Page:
A TEACHER at a school in Entumbane is facing possible re-arrest after Bulawayo High Court judge Justice Andrew Mutema declined to certify a $200 fine and 12 months suspended sentence he was handed by a Western Commonage magistrate for fondling three Grade 4 pupils.
REPORT BY STAFF REPORTER
The teacher, Ennos Sibanda (47), was on January 17 convicted for indecent assault by the magistrate Temba Chimiso who sentenced him to pay a $200 fine or face a one month jail term.
He also sentenced him to 12 months in prison, which was wholly suspended and the record was taken to the Bulawayo High Court for certification.
But Justice Mutema declined to certify the sentence, saying he was perturbed by the leniency considering the gravity of the offence.
In a letter filed at the Magistrates’ Court seen by Southern Eye on Wednesday, Justice Mutema said the trial magistrate did not observe seriousness of the offence in passing sentence.
“The accused was convicted of three counts of indecent assault following a full trial,” he said. “Accused is a teacher at a school (name supplied) in Entumbane.
“On January 9 this year he indecently assaulted three of his Grade 4 pupils, two of them aged nine and one aged eight by fondling their buttocks.”
Justice Mutema recommended that the accused should have been sentenced to at least a year in prison. He said the trial magistrate later conceded that the sentence was defective.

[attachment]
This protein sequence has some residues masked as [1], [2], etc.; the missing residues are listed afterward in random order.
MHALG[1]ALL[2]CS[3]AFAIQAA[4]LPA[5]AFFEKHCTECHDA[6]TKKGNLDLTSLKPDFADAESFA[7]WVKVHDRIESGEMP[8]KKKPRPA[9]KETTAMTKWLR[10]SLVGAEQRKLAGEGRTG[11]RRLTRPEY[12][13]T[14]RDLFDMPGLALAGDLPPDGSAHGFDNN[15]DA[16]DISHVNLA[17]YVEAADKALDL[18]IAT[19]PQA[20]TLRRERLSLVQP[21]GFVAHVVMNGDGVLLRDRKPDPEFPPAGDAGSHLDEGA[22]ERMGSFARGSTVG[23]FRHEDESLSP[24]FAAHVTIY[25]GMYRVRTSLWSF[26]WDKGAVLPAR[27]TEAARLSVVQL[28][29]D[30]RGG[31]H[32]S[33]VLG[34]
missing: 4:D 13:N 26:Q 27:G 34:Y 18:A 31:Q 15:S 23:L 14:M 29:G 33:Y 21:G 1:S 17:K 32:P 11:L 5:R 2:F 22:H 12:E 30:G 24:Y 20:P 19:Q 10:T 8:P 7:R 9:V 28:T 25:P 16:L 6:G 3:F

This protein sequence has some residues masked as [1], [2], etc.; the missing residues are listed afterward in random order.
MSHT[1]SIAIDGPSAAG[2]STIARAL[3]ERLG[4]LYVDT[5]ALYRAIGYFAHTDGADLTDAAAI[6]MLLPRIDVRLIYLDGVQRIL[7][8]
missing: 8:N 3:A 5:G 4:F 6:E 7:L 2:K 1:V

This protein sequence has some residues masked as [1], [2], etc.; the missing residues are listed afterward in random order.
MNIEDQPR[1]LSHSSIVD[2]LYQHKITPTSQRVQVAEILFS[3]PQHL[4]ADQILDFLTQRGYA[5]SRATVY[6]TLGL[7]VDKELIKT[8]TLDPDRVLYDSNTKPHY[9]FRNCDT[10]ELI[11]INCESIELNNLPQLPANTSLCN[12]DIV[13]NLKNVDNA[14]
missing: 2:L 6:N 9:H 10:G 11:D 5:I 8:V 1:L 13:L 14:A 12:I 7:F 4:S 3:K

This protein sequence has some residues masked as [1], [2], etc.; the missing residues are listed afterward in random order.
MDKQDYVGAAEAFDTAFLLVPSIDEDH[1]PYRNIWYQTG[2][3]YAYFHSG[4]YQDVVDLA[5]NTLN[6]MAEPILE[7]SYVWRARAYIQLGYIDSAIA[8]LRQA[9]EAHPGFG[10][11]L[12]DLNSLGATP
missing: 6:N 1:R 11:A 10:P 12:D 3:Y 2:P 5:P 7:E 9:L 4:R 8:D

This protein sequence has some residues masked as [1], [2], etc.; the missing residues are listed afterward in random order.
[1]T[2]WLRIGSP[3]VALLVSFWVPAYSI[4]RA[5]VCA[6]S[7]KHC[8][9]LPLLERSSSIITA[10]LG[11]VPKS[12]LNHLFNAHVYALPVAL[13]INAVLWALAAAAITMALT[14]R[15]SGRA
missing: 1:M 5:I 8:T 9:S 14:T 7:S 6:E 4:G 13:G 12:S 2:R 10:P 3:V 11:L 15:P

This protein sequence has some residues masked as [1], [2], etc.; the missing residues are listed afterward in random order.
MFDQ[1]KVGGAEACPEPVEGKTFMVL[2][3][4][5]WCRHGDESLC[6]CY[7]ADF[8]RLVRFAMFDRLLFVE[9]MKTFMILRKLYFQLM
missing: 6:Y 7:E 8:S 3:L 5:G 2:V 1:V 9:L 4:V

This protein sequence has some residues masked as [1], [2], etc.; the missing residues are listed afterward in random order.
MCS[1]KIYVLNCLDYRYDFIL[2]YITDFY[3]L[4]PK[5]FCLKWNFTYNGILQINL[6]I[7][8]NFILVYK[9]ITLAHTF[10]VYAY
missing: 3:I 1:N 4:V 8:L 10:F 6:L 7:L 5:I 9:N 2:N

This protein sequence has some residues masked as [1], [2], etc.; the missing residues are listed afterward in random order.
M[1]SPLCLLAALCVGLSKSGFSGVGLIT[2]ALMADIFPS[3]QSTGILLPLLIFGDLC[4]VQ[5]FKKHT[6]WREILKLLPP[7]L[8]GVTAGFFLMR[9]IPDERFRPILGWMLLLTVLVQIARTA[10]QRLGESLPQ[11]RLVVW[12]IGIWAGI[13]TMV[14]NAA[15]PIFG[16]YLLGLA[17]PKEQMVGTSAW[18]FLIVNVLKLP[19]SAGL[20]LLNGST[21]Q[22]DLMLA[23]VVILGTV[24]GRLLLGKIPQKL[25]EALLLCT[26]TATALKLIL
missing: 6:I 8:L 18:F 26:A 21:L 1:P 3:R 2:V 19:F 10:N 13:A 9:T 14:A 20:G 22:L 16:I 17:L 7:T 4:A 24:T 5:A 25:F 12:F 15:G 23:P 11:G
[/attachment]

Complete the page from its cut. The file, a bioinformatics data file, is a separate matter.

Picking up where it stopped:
“It offends against all sense of justice,” Justice Mutema said. “If a school teacher who should act in loco-parentis indecently assaults his nine and eight year old pupils and is not incarcerated, but given a paltry fine even complemented with a one-year suspended term of jail, then God help our vulnerable daughters.”
He said Sibanda was not a fit and proper character to be a teacher entrusted with the welfare of children.
“He is simply a rogue who is in a wrong profession,” Justice Mutema said. “He deserves to be locked away for a reasonable period of time.”
The judge said the magistrate should have been aware of the factors that needed to be taken into account when sentencing such as a criminal and these included the age of the victims, extent of physical and psychological injury inflicted on them, age of accused and whether he was a parent, guardian or in position of authority over the victim.
“In his terse reason for sentence, the trial magistrate was blissfully ignorant of the above factors,” he said. “Accused said he is ill but did not state what he suffers from and the magistrate swallowed this hook, line and sinker without establishing what the ailment suffered entailed.”
Allegations against Sibanda were that on January 9 at 11 am he gave his class a Mathematics exercise and ordered the pupils to form two lines one for boys and another for girls, as he started marking their work.
When it was the turn of a first nine year-old girl, he placed his hand under her uniform and fondled her thighs and buttocks.
The girl later told her mother who reported to the deputy headmistress and the matter was reported to the police and he was ar
rested. It was then discovered that the teacher also fondled other two children on the same day.